21.4.10

Mad about the girls

I took a brief break from powering through the first two seasons of Mad Men and, having started up again and promptly powered through four episodes in one evening, I feel stupid for ever going away.
I love this show. And the wonderful thing is, I don't know why. There's nothing obstentatiously screaming 'this is why you love me' about the show. Everything is sleek, subtle, like a present that takes considerable time to open or a truly delicious (and now four-course) meal. Let it win you over like Don Draper wins over clients and ladies alike.
Of course, the logical reason for me to love the show is the powerhouse female cast, January Jones as Betty Draper, Christina 'Goddess' Hendricks as Joan Holloway (yes I know she's got a new last name but where I'm at she's only just got engaged) and Elisabeth Moss as Peggy Olson.
First up, and I gather she's become a force to be reckoned with in the third series, is January Jones. Prior to this huge coup, she has been a popular extra in Richard Curtis films, playing one of a quartet of slutty fun-loving Wisconsin flatmates in Love Actually....
(with Elisha 'Girl Next Door' Cuthbert, Kris 'BT' Marshall and Ivana 'Mrs Le Chiffre' Milicevic)
...and the slutty gorgeously vacant wife of Simple Simon in The Boat That Rocked.

But now, she leaves the ditzy slut thing to Sienna Miller and moves into the big leagues as the sullen and spoilt housewife Betty Draper. Married to Don Draper (whose suave ways and smooth-talking pulling technique would make James Bond jealous), she doesn't seem to have wanted for anything, except the attention and devotion from her husband that she clearly got from her parents. Betty exudes suburban princess; even her riding gear is perfectly pressed and co-ordinated, no doubt, to match everything from her couch to her horse.
             
The series opens at the start of the 1960s, a decade which saw some of the most radical changes to womens' style. At the start of the decade, 50s styles were still all the rage, and Betty's prim, pretty princess manner suits this to a tee. Unlike the other female characters, the details of Betty's look are all in the accessories; a waist belt here, some gloves here, a conservative string of pearls everywhere else, and always the immaculate hair. If Blair Waldorf didn't originate the hairband obsession of the last few years, then Betty Draper did.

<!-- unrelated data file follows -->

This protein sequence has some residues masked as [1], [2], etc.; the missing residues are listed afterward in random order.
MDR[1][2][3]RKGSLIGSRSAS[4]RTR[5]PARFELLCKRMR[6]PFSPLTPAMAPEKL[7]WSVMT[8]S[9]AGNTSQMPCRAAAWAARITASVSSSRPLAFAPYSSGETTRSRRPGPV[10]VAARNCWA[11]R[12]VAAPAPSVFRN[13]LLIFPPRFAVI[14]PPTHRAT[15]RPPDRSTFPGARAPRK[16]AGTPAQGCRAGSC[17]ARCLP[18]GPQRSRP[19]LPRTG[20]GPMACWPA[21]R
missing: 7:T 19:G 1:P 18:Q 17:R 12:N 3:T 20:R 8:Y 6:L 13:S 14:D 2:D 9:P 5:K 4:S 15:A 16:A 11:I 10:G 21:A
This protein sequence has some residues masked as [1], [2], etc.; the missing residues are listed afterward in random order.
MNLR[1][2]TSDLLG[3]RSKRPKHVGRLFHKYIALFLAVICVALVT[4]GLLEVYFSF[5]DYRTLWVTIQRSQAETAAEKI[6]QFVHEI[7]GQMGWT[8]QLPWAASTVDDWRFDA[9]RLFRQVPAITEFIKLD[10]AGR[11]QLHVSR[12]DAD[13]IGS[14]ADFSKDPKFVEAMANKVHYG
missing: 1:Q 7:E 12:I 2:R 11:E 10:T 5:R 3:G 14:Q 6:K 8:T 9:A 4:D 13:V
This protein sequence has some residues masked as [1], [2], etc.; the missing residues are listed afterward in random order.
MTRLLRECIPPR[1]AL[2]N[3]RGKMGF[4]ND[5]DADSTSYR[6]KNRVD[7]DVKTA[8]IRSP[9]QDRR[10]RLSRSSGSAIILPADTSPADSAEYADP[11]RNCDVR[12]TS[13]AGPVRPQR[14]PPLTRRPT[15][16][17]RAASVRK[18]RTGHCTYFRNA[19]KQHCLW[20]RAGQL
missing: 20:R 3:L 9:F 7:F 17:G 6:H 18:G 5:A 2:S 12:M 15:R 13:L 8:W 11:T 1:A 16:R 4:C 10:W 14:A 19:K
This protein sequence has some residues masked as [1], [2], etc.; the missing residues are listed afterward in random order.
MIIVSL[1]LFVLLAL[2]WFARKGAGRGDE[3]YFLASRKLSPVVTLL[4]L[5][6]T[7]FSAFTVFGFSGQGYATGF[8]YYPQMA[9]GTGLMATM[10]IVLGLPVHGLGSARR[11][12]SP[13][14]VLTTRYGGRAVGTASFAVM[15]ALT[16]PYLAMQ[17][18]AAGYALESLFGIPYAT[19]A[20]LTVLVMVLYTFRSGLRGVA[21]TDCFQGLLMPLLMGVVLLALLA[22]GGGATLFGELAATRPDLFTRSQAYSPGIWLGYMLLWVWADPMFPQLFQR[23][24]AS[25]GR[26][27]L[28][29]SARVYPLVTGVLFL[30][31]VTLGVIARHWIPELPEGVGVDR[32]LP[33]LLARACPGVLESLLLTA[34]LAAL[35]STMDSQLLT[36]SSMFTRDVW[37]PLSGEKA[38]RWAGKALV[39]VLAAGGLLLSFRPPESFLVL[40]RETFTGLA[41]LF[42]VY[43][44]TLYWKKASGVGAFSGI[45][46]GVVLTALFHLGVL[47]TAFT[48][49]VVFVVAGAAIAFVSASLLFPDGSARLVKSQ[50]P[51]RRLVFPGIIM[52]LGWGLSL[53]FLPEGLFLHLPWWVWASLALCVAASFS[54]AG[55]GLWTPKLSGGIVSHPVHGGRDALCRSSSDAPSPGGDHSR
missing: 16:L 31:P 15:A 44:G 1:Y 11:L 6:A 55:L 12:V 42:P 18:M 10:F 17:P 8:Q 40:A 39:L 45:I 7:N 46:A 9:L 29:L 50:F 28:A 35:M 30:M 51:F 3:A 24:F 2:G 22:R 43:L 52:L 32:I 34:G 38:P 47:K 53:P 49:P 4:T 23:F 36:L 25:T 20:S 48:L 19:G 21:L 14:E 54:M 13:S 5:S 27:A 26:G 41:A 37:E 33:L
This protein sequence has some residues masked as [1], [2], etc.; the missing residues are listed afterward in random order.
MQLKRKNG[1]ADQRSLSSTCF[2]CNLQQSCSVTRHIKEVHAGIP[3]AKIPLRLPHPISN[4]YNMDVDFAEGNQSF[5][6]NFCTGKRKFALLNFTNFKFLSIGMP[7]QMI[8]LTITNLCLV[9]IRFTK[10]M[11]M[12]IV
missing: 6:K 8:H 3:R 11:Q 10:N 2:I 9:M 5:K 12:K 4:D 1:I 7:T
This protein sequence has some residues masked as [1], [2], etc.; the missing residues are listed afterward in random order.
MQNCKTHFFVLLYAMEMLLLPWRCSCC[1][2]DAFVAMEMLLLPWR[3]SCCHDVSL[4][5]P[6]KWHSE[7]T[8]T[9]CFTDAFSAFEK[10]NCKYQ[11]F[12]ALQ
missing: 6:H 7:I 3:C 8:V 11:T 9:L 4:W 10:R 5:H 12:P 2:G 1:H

One woman who has no need for fancy clothes to draw attention to herself is the epitome of 'sexy secretary', Joan Holloway, played by the divine Christina Hendricks. My favourite columnist, Caitlin Moran, described her as having 'cleavage that would give a dead man hope and an ass that just won't quit', and she's not wrong. Before Mad Men, Christina had roles in shows such as ER and Firefly, but this is the show that's made her, giving her magazine cover after cover and earning the title of 'Sexiest Woman Alive' from Esquire in 2010. But I've already had enough time to wax lyrical about Christina's fabulous figure. Joan, her character, is as aware of this figure as the rest of us, and she's also aware that she can wear a binliner and look amazing. Joan's appeal is in her essence; her sweet yet steely smile, her sensual gaze and that walk. She favours loud block colours to compliment her bright red hair, and always leaves plenty to the imagination - she imperiously berates Don Draper's new secretary for wearing a low-buttoned blouse.
     
The women of Mad Men are mercilessly scrutinised because of their gender. Like Betty, some choose to conform to the stereotype of trophy housewife. Like Joan, some choose to become every man's fantasy with the brassiness and the balls to fend off advances and be taken seriously.
Or some, like Peggy Olson, find it a little harder to come to terms with their new surroundings and social standing. Arguably the key character in the series (as she arrives in the offices of Sterling Cooper, so do we), Peggy goes from lowly secretary to ambitious member of the ad team. She is played by Elisabeth Moss, who cut her teeth on critically acclaimed dramas appearing as First Daughter Zoey Bartlet in The West Wing. Like her chracter, Peggy's style has gone through some considerable evolution; from dutiful and dull office worker (varying in size in Series 1) to lone woman in the mens' club of copywriting, Peggy has some tough times to face, but she does it with poise, integrity (sort of, he wasn't technically married the first time they got it on) and just a little bit of quirky sex appeal.
               
                     
                                  
Make no mistake - this girl means business. All the women, despite being incredible soft-spoken, mean business.
Now if you'll excuse me, I'm off to watch some more. And work on my Joan walk.

2 comments:

  1. From the pics I see there, i'm willing to bet Christina was sexier in Firefly. Her character in that was awesome.

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  2. Watch her in Mad Men. She's like Marylin Monroe, Dita von Teese and Lara Croft all rolled into one.

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